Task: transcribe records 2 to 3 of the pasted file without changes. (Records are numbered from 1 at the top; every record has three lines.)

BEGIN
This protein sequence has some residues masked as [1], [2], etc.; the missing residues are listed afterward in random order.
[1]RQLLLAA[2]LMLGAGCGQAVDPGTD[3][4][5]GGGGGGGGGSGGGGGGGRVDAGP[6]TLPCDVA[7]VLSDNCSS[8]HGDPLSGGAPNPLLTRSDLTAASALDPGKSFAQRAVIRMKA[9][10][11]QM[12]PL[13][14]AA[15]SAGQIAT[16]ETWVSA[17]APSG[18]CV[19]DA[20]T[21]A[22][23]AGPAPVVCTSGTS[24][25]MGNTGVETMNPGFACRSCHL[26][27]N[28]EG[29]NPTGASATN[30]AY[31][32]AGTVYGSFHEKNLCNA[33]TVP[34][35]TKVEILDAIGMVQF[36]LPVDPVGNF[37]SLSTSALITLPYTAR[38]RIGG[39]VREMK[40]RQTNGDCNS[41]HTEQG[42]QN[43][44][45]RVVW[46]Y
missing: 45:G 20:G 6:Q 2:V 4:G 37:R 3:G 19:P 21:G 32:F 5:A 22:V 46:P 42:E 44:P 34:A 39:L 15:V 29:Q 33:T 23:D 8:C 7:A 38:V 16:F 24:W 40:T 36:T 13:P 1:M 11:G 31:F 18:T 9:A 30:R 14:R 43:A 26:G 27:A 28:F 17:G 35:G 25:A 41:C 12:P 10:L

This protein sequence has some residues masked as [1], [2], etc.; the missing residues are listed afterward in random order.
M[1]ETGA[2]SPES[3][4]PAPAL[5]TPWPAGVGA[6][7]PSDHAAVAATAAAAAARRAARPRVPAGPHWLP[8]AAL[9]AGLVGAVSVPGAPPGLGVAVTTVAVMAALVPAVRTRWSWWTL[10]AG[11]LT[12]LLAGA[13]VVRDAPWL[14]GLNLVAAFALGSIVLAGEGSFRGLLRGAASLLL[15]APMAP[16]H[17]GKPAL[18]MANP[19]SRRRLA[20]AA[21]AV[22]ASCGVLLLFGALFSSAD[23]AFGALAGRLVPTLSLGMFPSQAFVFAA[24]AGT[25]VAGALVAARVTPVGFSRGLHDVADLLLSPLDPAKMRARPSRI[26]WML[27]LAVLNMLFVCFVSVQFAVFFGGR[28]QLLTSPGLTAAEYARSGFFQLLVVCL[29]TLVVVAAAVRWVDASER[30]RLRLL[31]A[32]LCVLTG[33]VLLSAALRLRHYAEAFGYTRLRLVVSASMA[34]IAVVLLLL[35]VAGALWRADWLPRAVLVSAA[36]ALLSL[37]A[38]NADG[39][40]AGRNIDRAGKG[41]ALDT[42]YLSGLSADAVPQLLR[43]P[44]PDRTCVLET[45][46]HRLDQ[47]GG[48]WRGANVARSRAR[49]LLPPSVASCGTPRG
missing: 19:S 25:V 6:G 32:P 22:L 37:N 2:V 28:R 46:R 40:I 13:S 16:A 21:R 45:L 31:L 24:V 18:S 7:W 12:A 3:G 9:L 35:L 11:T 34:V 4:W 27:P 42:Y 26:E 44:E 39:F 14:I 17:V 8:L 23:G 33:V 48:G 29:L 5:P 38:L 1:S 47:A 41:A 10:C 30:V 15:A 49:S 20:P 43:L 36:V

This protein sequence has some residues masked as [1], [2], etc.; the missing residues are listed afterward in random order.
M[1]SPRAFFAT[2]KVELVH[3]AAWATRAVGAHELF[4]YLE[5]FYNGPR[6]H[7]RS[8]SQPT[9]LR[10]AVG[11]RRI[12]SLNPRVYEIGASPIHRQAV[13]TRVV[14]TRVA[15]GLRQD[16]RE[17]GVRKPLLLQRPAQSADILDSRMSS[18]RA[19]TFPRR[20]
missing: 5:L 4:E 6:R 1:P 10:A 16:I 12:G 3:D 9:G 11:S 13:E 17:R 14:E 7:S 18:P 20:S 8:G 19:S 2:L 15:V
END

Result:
This protein sequence has some residues masked as [1], [2], etc.; the missing residues are listed afterward in random order.
M[1]ETGA[2]SPES[3][4]PAPAL[5]TPWPAGVGA[6][7]PSDHAAVAATAAAAAARRAARPRVPAGPHWLP[8]AAL[9]AGLVGAVSVPGAPPGLGVAVTTVAVMAALVPAVRTRWSWWTL[10]AG[11]LT[12]LLAGA[13]VVRDAPWL[14]GLNLVAAFALGSIVLAGEGSFRGLLRGAASLLL[15]APMAP[16]H[17]GKPAL[18]MANP[19]SRRRLA[20]AA[21]AV[22]ASCGVLLLFGALFSSAD[23]AFGALAGRLVPTLSLGMFPSQAFVFAA[24]AGT[25]VAGALVAARVTPVGFSRGLHDVADLLLSPLDPAKMRARPSRI[26]WML[27]LAVLNMLFVCFVSVQFAVFFGGR[28]QLLTSPGLTAAEYARSGFFQLLVVCL[29]TLVVVAAAVRWVDASER[30]RLRLL[31]A[32]LCVLTG[33]VLLSAALRLRHYAEAFGYTRLRLVVSASMA[34]IAVVLLLL[35]VAGALWRADWLPRAVLVSAA[36]ALLSL[37]A[38]NADG[39][40]AGRNIDRAGKG[41]ALDT[42]YLSGLSADAVPQLLR[43]P[44]PDRTCVLET[45][46]HRLDQ[47]GG[48]WRGANVARSRAR[49]LLPPSVASCGTPRG
missing: 19:S 25:V 6:G 32:P 22:L 37:N 2:V 28:R 46:R 40:I 13:S 16:A 21:R 45:L 31:L 24:V 18:S 7:W 12:A 3:G 9:L 35:L 11:T 34:V 4:W 27:P 42:Y 26:E 44:E 39:F 14:I 17:V 8:L 23:G 33:V 48:G 29:L 5:P 38:L 1:S 47:A 41:A 10:C 30:V 15:A 49:S 20:P 43:L 36:V

This protein sequence has some residues masked as [1], [2], etc.; the missing residues are listed afterward in random order.
M[1]SPRAFFAT[2]KVELVH[3]AAWATRAVGAHELF[4]YLE[5]FYNGPR[6]H[7]RS[8]SQPT[9]LR[10]AVG[11]RRI[12]SLNPRVYEIGASPIHRQAV[13]TRVV[14]TRVA[15]GLRQD[16]RE[17]GVRKPLLLQRPAQSADILDSRMSS[18]RA[19]TFPRR[20]
missing: 5:L 4:E 6:R 1:P 10:A 16:I 12:G 3:D 9:G 11:S 13:E 17:R 14:E 7:S 18:P 20:S 8:G 19:S 2:L 15:V